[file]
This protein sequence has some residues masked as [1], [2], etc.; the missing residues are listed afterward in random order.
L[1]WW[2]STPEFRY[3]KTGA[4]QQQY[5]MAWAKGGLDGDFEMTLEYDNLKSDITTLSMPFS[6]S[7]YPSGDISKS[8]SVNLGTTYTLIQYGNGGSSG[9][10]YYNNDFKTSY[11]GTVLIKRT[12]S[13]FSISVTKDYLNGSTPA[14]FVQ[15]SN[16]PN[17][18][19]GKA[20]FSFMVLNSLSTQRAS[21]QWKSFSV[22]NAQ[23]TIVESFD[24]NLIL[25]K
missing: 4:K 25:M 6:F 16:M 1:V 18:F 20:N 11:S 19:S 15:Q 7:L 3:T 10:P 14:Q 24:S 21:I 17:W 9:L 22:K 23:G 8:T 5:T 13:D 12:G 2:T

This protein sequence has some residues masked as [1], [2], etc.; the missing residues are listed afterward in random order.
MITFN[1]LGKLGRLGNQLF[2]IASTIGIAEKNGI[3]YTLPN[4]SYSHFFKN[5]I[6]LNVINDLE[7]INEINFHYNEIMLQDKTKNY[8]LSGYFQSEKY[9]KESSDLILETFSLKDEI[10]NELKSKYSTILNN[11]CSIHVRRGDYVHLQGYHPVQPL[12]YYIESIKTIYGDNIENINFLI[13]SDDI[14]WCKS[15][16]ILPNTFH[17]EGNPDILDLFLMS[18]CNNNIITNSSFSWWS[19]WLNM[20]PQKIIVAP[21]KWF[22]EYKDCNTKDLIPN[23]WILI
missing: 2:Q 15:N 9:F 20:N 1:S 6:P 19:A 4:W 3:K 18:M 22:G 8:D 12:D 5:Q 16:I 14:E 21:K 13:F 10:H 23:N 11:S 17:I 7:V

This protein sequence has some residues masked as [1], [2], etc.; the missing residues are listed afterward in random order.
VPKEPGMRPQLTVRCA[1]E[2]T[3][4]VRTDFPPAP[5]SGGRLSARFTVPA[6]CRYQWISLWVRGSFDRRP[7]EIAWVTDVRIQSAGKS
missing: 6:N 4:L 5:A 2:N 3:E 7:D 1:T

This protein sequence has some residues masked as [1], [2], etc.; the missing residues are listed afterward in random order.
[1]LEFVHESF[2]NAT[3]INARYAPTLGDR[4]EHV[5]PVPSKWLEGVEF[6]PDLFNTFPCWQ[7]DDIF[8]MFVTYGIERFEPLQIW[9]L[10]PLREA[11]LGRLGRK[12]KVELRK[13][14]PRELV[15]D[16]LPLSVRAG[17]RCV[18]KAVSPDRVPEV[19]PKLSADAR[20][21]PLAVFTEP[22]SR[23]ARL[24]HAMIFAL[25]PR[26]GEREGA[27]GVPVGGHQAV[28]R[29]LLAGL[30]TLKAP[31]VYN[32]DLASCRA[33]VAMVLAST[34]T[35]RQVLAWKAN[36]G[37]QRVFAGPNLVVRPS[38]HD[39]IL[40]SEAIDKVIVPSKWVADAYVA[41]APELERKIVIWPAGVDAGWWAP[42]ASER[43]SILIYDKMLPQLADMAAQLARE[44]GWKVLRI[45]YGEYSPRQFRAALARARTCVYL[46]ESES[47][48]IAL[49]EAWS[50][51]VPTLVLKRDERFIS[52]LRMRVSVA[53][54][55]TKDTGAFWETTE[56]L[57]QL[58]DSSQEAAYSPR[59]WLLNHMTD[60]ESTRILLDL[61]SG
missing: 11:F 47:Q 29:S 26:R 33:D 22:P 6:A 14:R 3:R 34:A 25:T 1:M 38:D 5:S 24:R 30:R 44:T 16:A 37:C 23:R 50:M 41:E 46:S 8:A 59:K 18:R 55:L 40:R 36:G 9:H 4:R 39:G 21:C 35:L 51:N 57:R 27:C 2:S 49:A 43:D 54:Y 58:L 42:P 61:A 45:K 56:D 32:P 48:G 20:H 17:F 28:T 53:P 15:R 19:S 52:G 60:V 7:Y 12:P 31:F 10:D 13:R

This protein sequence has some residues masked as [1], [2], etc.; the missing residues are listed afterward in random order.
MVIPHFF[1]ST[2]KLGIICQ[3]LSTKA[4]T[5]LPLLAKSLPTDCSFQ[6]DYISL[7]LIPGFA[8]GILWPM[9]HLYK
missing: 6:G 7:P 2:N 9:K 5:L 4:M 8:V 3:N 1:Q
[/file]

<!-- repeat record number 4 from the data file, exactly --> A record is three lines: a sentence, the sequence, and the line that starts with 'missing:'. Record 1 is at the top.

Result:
This protein sequence has some residues masked as [1], [2], etc.; the missing residues are listed afterward in random order.
[1]LEFVHESF[2]NAT[3]INARYAPTLGDR[4]EHV[5]PVPSKWLEGVEF[6]PDLFNTFPCWQ[7]DDIF[8]MFVTYGIERFEPLQIW[9]L[10]PLREA[11]LGRLGRK[12]KVELRK[13][14]PRELV[15]D[16]LPLSVRAG[17]RCV[18]KAVSPDRVPEV[19]PKLSADAR[20][21]PLAVFTEP[22]SR[23]ARL[24]HAMIFAL[25]PR[26]GEREGA[27]GVPVGGHQAV[28]R[29]LLAGL[30]TLKAP[31]VYN[32]DLASCRA[33]VAMVLAST[34]T[35]RQVLAWKAN[36]G[37]QRVFAGPNLVVRPS[38]HD[39]IL[40]SEAIDKVIVPSKWVADAYVA[41]APELERKIVIWPAGVDAGWWAP[42]ASER[43]SILIYDKMLPQLADMAAQLARE[44]GWKVLRI[45]YGEYSPRQFRAALARARTCVYL[46]ESES[47][48]IAL[49]EAWS[50][51]VPTLVLKRDERFIS[52]LRMRVSVA[53][54][55]TKDTGAFWETTE[56]L[57]QL[58]DSSQEAAYSPR[59]WLLNHMTD[60]ESTRILLDL[61]SG
missing: 11:F 47:Q 29:S 26:R 33:D 22:P 6:A 14:R 3:R 34:A 25:T 1:M 38:D 5:S 24:R 30:R 44:T 16:A 37:C 23:R 50:M 41:E 46:S 8:A 59:K 18:R 55:L 40:R 36:G 9:H 4:R 39:G 21:C 35:L 51:N 57:R 27:C 2:S 49:A 43:D 54:Y 58:L 42:P 61:A 45:K 56:D 32:P 48:G 20:H 17:F 28:T 53:P 15:R 19:S 52:G 60:V 7:Y 12:P 31:F 10:D 13:R